• Dummy4 on January 12, 2011, 11:41 GMT

    @Pratik_Vodka? Really? Were the records of gibbs/cronje/azhar/jadeja/samuels banned? Your comments are more ridiculous

  • Pratik on January 12, 2011, 10:34 GMT

    Some comments just are so pathetic that its unbelievable, if found guilty not only they should be banned but a bigger punishment is to remove them completely from cricketing books. None of their achievements should be reflected in any score card / record book. Even if Aamir and Asif or even Butt some how manage to come back in the game they should start with 0 matches 0 runs 0 wickets in their performance card. They should be making debuts. Cause nothing hurts cricketer more than knowing none of your performances can ever be remembered.

  • Rupesh on January 11, 2011, 17:20 GMT

    Prediction: Butt will be banned for lifetime or effective cricketing lifetime. Asif and Amir will be suspended for 1-2 years. Part of the suspension is already served, to they could be back in business soon. I could be wrong, of course, but Butt is dispensable and by banning him, ICC can look "tough" and can talk about "zero tolerance." Although Asif and Amir are also guilty, Pak badly needs them to play and ICC would want to keep star young cricketers. They will forget about zero tolerance, and say that Asif and Amir are less guilty because they operated on captain's instructions, so they just get a slap on the wrist.

  • Stark on January 11, 2011, 17:08 GMT

    I knew it.........

    It's official that the date for the out come of the tribunal will be postponed til 5th FEB!

    They definitely didn't want those three playing in Pak team cuz we could have had a chance of winning the WC. They already missed out on the initial 30 man squad but now they have postponed it so, they never get a look in the 15 man squad!

    Also, is notw psychic that they knew majeed would be right so, they filmed him?

    If I claimed something like that would they film me with their spy cam?

  • Hammad on January 11, 2011, 16:56 GMT

    These three will resume their careers after world cup... This spot fixing issue is nothing but a bogus case against Pak Top Players.. Why is it happenening to Pak right before the mega event? Same thing happened to Asif and shoaib b4 Champions trophy when both were unplayable.... This case can be solve within a month, but delaying it simply showing that ICC doesnt want them to participate in the World Cup.......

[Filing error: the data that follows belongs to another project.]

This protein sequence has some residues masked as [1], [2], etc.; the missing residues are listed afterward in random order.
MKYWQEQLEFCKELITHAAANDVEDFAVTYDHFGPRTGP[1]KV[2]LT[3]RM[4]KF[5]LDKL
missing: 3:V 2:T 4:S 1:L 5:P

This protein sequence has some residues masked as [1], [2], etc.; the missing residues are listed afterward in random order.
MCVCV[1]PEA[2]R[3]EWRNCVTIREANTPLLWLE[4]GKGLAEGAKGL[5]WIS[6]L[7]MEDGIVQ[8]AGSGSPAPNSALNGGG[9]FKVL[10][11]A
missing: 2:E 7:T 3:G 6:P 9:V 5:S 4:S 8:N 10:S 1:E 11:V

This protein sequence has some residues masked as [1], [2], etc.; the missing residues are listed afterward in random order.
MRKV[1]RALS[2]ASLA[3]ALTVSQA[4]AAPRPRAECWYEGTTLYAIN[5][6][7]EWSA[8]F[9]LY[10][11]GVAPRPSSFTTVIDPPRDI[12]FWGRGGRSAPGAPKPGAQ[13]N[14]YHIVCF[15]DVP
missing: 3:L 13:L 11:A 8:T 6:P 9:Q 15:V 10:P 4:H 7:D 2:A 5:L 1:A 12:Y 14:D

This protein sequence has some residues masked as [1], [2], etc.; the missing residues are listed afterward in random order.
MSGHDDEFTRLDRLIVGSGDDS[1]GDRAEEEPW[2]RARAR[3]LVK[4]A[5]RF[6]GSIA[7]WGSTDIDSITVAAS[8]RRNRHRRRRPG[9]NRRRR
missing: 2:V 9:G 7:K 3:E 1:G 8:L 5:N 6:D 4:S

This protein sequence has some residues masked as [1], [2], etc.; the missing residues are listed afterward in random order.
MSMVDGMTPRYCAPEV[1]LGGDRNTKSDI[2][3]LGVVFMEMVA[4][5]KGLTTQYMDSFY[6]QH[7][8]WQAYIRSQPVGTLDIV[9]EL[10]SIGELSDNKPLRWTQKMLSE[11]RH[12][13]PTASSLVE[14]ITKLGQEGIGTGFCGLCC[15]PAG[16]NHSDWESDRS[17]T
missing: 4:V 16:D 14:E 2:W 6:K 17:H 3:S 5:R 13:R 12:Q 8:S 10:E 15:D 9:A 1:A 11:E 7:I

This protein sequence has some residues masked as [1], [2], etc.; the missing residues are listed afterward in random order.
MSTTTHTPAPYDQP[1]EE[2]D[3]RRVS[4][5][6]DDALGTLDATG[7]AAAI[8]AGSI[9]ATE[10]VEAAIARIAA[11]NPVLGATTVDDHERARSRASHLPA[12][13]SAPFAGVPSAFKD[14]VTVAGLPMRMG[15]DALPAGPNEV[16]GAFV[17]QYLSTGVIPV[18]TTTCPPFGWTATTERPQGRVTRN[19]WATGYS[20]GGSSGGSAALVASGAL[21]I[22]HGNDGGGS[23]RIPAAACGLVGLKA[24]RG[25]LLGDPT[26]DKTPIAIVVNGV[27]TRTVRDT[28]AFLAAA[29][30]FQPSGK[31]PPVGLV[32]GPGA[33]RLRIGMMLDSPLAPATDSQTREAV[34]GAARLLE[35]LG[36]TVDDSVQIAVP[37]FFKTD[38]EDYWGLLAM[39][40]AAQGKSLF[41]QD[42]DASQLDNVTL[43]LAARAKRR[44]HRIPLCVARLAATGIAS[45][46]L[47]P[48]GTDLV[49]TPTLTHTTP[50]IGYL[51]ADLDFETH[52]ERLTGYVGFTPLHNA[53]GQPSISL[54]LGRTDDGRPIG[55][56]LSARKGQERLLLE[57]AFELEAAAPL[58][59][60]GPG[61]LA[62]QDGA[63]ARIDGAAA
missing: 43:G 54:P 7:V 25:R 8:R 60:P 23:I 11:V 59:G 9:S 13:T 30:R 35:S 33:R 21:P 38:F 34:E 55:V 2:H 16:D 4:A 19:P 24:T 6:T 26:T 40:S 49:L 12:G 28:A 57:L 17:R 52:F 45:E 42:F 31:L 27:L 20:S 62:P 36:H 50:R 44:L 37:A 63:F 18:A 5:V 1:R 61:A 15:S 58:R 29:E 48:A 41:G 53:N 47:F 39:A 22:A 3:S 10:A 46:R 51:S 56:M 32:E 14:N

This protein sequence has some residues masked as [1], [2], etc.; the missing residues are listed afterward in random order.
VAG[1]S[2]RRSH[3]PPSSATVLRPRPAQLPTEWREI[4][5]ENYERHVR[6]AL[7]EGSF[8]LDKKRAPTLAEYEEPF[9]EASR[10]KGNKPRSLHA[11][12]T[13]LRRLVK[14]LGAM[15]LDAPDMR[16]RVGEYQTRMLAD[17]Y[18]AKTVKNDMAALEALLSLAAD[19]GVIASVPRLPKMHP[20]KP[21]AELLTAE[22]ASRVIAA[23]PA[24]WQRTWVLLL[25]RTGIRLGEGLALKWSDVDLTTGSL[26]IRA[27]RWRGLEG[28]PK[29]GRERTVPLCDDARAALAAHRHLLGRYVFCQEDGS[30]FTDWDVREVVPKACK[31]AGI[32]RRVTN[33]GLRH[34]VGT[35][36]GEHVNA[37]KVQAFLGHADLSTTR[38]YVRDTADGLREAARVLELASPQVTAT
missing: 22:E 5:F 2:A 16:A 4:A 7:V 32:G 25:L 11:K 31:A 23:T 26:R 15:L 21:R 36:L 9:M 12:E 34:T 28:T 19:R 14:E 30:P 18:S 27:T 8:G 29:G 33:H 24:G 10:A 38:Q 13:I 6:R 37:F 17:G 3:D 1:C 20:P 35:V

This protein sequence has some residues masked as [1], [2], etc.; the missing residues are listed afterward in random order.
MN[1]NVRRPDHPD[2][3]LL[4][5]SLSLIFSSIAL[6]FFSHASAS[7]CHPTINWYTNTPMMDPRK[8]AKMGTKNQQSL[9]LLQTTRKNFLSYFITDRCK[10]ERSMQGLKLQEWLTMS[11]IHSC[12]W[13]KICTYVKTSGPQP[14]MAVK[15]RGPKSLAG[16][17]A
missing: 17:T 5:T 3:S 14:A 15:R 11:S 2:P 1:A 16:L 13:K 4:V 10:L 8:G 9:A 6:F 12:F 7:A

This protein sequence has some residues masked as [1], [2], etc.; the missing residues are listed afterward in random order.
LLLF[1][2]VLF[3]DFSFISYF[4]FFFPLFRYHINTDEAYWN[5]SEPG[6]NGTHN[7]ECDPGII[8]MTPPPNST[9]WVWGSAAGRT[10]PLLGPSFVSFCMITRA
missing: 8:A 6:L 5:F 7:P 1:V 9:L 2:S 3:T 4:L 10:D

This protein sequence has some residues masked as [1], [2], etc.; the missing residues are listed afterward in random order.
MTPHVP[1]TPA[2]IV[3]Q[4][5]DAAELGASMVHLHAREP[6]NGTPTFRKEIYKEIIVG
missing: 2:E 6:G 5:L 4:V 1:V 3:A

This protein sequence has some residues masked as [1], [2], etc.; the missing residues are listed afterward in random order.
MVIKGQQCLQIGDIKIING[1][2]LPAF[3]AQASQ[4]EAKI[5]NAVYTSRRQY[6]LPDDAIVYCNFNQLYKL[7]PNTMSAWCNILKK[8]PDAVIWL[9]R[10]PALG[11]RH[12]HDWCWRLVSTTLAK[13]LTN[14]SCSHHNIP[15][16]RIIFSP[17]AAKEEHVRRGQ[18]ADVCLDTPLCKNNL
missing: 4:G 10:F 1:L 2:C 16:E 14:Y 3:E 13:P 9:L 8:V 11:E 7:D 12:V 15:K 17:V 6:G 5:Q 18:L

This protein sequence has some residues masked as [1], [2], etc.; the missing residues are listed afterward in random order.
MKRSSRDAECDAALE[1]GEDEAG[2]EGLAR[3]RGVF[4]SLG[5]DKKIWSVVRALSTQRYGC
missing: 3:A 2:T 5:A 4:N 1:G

• Dummy4 on January 11, 2011, 16:54 GMT

    Asif and Aamer really need to play for Pakistan, we are hopeless without. I don't care about anything else, but Amir atleast must play. There is too much talent to waste in these two.

  • Stuart on January 11, 2011, 15:01 GMT

    The case is certainly not nonsense, although the dual nature of the ICC in it means that there has to be an opportunity for any of the three who are punished to appeal to the International Court of Arbitration for Sports. That is absolutely proper and is the same in almost every sport. In football, if an incident happens that's worthy of punishment, the Premier League is first up to allocate blame and award penalties. If that is unsatisfactory, UEFA and/or FIFA can get involved, with the International Court of Arbitration for Sports being the ultimate arbiter as necessary.

  • ilaam on January 11, 2011, 14:41 GMT

    i really want 2 see amir and asif pair back in pakistan test team.cos tere is no match 2 tis pair in current test cricket